As part of the standard clinical management, all patients from the diabetes clinic had regular complications assessment to ascertain their glycaemic control, and detect the presence of cardiovascular risk factors and diabetic complications. Anthropometric parameters, including body weight, height, body mass index (BMI), waist circumference (WC), and blood pressure (BP) were measured. Fasting blood was drawn for plasma glucose, lipids, glycated hemoglobin (HbA1c), complete blood count, liver and renal function tests. Albuminuria status was assessed with a random urine sample, and categorized according to their urine albumin to creatinine ratio (A1 <3 mg/mmol, A2 3-30 mg/mmol, and A3 >30 mg/mmol). All patients had regular fundi examination with retinal photographs and/or assessments by ophthalmologists. For those who consented to participate in this study, smoking status, alcohol consumption, detailed medical, drug, and family histories were obtained using a standardized questionnaire. Their prothrombin time was also checked.
Conventional fibrosis scores currently in use, including NAFLD fibrosis score (NFS), fibrosis-4 (FIB-4) and aspartate aminotransferase-to-platelet ratio index (APRI), were calculated using published formula and categorized based on recommended cut-offs [13].

Definitions of clinical variables and outcomes

Hypertension was defined as BP ≥140/90 mm Hg or if the participant was on anti-hypertensive medications [14]. Dyslipidaemia was defined as fasting triglycerides of ≥1.7 mmol/L, high-density lipoprotein cholesterol (HDL-C) <1.0 mmol/L in men or <1.3 mmol/L in women, and low-density lipoprotein cholesterol ≥2.6 mmol/L, or if the participant was on lipid lowering medications [15]. The diagnoses of coronary heart disease (CHD) and stroke were based on diagnostic codes from the 9th edition of the International Classification of Diseases (410, 36.01-10 for CHD and 430-438 for stroke) [16].

Transient elastography

All participants underwent the procedure after fasting for at least 8 hours. CAP and liver stiffness (LS) were measured using Fibroscan (Echosens, Paris, France) by two operators with experience in performing over 500 measurements. The inter-observer reliability was satisfactory, as reflected by an intra-class correlation of 0.98 for CAP and 0.97 for LS measurements. Both CAP and LS measurements were represented by the median of 10 reliable measurements, defined when the interquartile range (IQR) was less than 30% and the success rate was more than 60%. Only CAP values with IQR of more than 40 dB/m were used to ensure validity of the results [17]. All examinations were done using the M probe in the first attempt. The XL probe was used if the BMI was more than 30 kg/m2.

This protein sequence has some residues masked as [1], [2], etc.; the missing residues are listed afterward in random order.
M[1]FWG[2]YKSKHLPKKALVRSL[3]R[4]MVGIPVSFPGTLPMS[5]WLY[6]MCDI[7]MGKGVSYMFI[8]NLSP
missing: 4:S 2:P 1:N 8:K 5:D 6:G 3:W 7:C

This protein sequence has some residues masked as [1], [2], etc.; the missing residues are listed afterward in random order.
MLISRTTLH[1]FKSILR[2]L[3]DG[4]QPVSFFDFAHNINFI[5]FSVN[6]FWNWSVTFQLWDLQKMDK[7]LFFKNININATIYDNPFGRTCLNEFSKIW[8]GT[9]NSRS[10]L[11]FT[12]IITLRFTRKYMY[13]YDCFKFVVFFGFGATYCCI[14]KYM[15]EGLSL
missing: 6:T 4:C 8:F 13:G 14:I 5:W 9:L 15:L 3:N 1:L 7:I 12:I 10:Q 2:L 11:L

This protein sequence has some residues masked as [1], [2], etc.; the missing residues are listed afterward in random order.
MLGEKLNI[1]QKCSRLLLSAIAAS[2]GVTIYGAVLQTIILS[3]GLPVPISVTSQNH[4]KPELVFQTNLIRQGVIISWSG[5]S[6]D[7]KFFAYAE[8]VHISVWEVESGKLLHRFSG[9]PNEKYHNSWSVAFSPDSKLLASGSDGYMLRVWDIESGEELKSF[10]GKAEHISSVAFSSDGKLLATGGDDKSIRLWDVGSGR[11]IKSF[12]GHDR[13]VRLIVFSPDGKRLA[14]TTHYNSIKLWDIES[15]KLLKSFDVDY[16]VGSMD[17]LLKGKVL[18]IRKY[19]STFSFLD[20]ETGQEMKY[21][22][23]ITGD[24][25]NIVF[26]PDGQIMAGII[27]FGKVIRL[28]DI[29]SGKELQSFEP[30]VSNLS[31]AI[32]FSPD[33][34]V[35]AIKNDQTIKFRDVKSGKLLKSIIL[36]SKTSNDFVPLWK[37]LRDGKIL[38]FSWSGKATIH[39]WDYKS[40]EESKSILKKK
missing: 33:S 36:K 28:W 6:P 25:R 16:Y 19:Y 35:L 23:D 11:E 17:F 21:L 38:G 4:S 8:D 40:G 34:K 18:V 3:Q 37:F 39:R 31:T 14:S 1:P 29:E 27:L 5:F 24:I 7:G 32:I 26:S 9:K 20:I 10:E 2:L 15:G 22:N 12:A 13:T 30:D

Hepatic steatosis was graded by published CAP cut-offs: mild steatosis 248 to 267 dB/m, moderate steatosis 268 to 279 dB/m, and severe steatosis ≥280 dB/m [18]. AF (F3) and cirrhosis (F4) were graded by LS cut-offs: F3 9.6 to 11.4 kPa and F4 ≥11.5 kPa (M Probe); F3 9.3 to 10.9 kPa and F4 ≥11.0 kPa (XL Probe) [19].

Statistical analysis

All data were analysed using the R version 3.6.0 (R Foundation for Statistical Computing, Vienna, Austria) and IBM SPSS Statistics version 25.0 (IBM Corp., Armonk, NY, USA). In all statistical tests, two-sided P values <0.05 were considered significant. Data not normally distributed (as determined using Kolmogorov-Smirnov test) such as triglyceride levels were logarithmically transformed to obtain near normality before analysis. Values were reported as mean±standard deviation, medians with IQR (for variables with skewed data), or percentages, as appropriate. Chi-square test was used for comparisons of categorical variables, while independent t test or analysis of variance was used for comparisons of continuous variables where appropriate. Pearson correlation analysis was used to determine the correlation between LS and other clinical variables.
The study population was randomized 7:3 into training and testing sets using the R sampling package. The elements sampled were allocated across the four strata of LS so that the proportion of elements in each stratum was identical between the training and testing sets. The training set was used to develop a diabetes-specific non-invasive fibrosis score, diabetes fibrosis score (DFS), while the testing set was used for internal validation. In the training set, multivariable logistic regression analysis was performed to evaluate the independent determinants of LS ≥F3 with their respective odds ratio (OR) and 95% confidence interval. Variables that were statistically significant in univariate analysis were included in the multivariable logistic regression, and DFS was developed based on a clinical model with the lowest Akaike information criteria (AIC), indicating the most parsimonious model in the multivariable logistic regression analysis. By employing repeated five-fold cross-validation in the training set, data were split into five subsets with 100 repeats to estimate the cross-validated AUROC. Three diagnostic cut-offs of DFS for ≥F3 on TE were derived, which included an optimal cut-off based on the point with maximum Youden j index (y) on ROC curve with y=[sensitivity-(1-specificity)], a low cut-off with 90% sensitivity, and a high cut-off with 90% specificity. The AUROC of DFS, as well as the sensitivity, specificity, positive (PPV) and negative predictive values (NPV) using the three cut-offs were validated in the testing set. Dominance analysis was performed to determine the relative importance of each variable in the logistic regression model, based on the average of coefficient of determination R2 [20].
In both training and testing sets, the diagnostic performance of each conventional non-invasive fibrosis score, including their AUROC, sensitivity, specificity, PPV, and NPV values, was determined. The AUROCs of DFS and conventional non-invasive fibrosis tests were compared using DeLong method.

RESULTS